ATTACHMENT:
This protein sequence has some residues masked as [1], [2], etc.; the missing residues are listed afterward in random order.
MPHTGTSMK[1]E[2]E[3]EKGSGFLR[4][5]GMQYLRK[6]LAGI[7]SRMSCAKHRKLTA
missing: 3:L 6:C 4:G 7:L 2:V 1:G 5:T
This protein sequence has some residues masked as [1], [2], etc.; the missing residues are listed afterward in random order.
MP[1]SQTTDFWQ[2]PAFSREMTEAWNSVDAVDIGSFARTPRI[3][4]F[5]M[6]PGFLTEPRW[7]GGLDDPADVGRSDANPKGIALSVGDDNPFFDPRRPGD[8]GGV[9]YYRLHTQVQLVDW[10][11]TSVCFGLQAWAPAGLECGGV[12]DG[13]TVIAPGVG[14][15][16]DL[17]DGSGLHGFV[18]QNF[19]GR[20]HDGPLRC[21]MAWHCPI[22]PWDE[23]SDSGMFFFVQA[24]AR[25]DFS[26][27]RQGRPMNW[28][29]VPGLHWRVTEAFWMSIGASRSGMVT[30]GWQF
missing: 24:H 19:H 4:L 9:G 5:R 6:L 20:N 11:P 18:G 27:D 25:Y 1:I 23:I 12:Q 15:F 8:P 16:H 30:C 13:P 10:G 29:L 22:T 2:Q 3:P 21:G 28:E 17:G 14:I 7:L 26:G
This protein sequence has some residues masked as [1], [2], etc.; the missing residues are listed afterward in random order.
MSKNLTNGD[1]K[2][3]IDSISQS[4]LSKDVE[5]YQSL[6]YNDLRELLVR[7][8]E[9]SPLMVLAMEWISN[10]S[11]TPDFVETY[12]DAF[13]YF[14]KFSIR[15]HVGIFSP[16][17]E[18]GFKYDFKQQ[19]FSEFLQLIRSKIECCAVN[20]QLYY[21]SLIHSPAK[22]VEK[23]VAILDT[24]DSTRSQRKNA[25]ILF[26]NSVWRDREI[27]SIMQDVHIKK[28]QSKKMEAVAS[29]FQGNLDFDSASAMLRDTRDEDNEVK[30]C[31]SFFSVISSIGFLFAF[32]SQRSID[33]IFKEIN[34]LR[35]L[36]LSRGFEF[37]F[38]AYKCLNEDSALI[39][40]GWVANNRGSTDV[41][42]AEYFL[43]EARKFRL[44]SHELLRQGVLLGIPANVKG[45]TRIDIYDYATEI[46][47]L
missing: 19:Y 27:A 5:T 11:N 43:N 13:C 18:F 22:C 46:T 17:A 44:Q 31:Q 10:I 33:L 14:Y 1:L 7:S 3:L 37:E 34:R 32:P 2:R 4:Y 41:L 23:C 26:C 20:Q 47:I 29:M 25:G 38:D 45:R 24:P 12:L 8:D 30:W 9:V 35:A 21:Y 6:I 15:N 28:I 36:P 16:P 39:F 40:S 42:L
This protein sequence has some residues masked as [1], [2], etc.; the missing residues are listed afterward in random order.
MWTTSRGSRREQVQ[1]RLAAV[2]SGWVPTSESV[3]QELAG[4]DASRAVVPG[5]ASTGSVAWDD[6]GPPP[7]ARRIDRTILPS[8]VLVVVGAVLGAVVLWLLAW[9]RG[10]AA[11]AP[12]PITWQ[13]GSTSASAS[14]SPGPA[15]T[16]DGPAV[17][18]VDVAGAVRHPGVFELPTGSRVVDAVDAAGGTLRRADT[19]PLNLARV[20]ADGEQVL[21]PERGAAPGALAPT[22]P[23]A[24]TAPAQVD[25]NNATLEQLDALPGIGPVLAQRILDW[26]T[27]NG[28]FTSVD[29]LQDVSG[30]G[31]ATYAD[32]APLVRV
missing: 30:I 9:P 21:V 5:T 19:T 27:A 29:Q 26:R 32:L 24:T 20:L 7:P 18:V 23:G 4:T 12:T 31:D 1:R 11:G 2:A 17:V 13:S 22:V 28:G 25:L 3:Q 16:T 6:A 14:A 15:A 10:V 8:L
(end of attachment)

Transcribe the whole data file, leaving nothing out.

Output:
This protein sequence has some residues masked as [1], [2], etc.; the missing residues are listed afterward in random order.
MPHTGTSMK[1]E[2]E[3]EKGSGFLR[4][5]GMQYLRK[6]LAGI[7]SRMSCAKHRKLTA
missing: 3:L 6:C 4:G 7:L 2:V 1:G 5:T
This protein sequence has some residues masked as [1], [2], etc.; the missing residues are listed afterward in random order.
MP[1]SQTTDFWQ[2]PAFSREMTEAWNSVDAVDIGSFARTPRI[3][4]F[5]M[6]PGFLTEPRW[7]GGLDDPADVGRSDANPKGIALSVGDDNPFFDPRRPGD[8]GGV[9]YYRLHTQVQLVDW[10][11]TSVCFGLQAWAPAGLECGGV[12]DG[13]TVIAPGVG[14][15][16]DL[17]DGSGLHGFV[18]QNF[19]GR[20]HDGPLRC[21]MAWHCPI[22]PWDE[23]SDSGMFFFVQA[24]AR[25]DFS[26][27]RQGRPMNW[28][29]VPGLHWRVTEAFWMSIGASRSGMVT[30]GWQF
missing: 24:H 19:H 4:L 9:G 5:R 6:L 20:N 11:P 18:G 27:D 25:Y 1:I 23:I 12:Q 15:F 8:P 16:H 30:C 13:P 10:G 29:L 22:T 2:Q 3:P 21:G 28:E 17:G 14:I 7:L 26:G
This protein sequence has some residues masked as [1], [2], etc.; the missing residues are listed afterward in random order.
MSKNLTNGD[1]K[2][3]IDSISQS[4]LSKDVE[5]YQSL[6]YNDLRELLVR[7][8]E[9]SPLMVLAMEWISN[10]S[11]TPDFVETY[12]DAF[13]YF[14]KFSIR[15]HVGIFSP[16][17]E[18]GFKYDFKQQ[19]FSEFLQLIRSKIECCAVN[20]QLYY[21]SLIHSPAK[22]VEK[23]VAILDT[24]DSTRSQRKNA[25]ILF[26]NSVWRDREI[27]SIMQDVHIKK[28]QSKKMEAVAS[29]FQGNLDFDSASAMLRDTRDEDNEVK[30]C[31]SFFSVISSIGFLFAF[32]SQRSID[33]IFKEIN[34]LR[35]L[36]LSRGFEF[37]F[38]AYKCLNEDSALI[39][40]GWVANNRGSTDV[41][42]AEYFL[43]EARKFRL[44]SHELLRQGVLLGIPANVKG[45]TRIDIYDYATEI[46][47]L
missing: 19:Y 27:A 5:T 11:N 43:N 13:C 18:F 22:C 46:T 17:A 44:Q 31:Q 10:I 33:L 14:Y 1:L 7:S 3:L 37:E 34:R 32:P 2:R 4:Y 41:L 23:C 26:C 20:Q 47:I 29:M 25:G 38:D 45:R 24:P 12:L 8:D 30:W 9:V 35:A 21:Y 6:I 15:N 28:I 36:P 16:P 39:F 40:S 42:L
This protein sequence has some residues masked as [1], [2], etc.; the missing residues are listed afterward in random order.
MWTTSRGSRREQVQ[1]RLAAV[2]SGWVPTSESV[3]QELAG[4]DASRAVVPG[5]ASTGSVAWDD[6]GPPP[7]ARRIDRTILPS[8]VLVVVGAVLGAVVLWLLAW[9]RG[10]AA[11]AP[12]PITWQ[13]GSTSASAS[14]SPGPA[15]T[16]DGPAV[17][18]VDVAGAVRHPGVFELPTGSRVVDAVDAAGGTLRRADT[19]PLNLARV[20]ADGEQVL[21]PERGAAPGALAPT[22]P[23]A[24]TAPAQVD[25]NNATLEQLDALPGIGPVLAQRILDW[26]T[27]NG[28]FTSVD[29]LQDVSG[30]G[31]ATYAD[32]APLVRV
missing: 30:I 9:P 21:V 5:T 19:T 27:A 29:Q 26:R 32:L 24:T 20:L 7:P 18:V 23:G 4:T 12:T 31:D 1:R 11:G 2:A 17:V 13:S 22:V 28:G 25:L 3:Q 16:T 6:A 14:A 15:A 10:V 8:L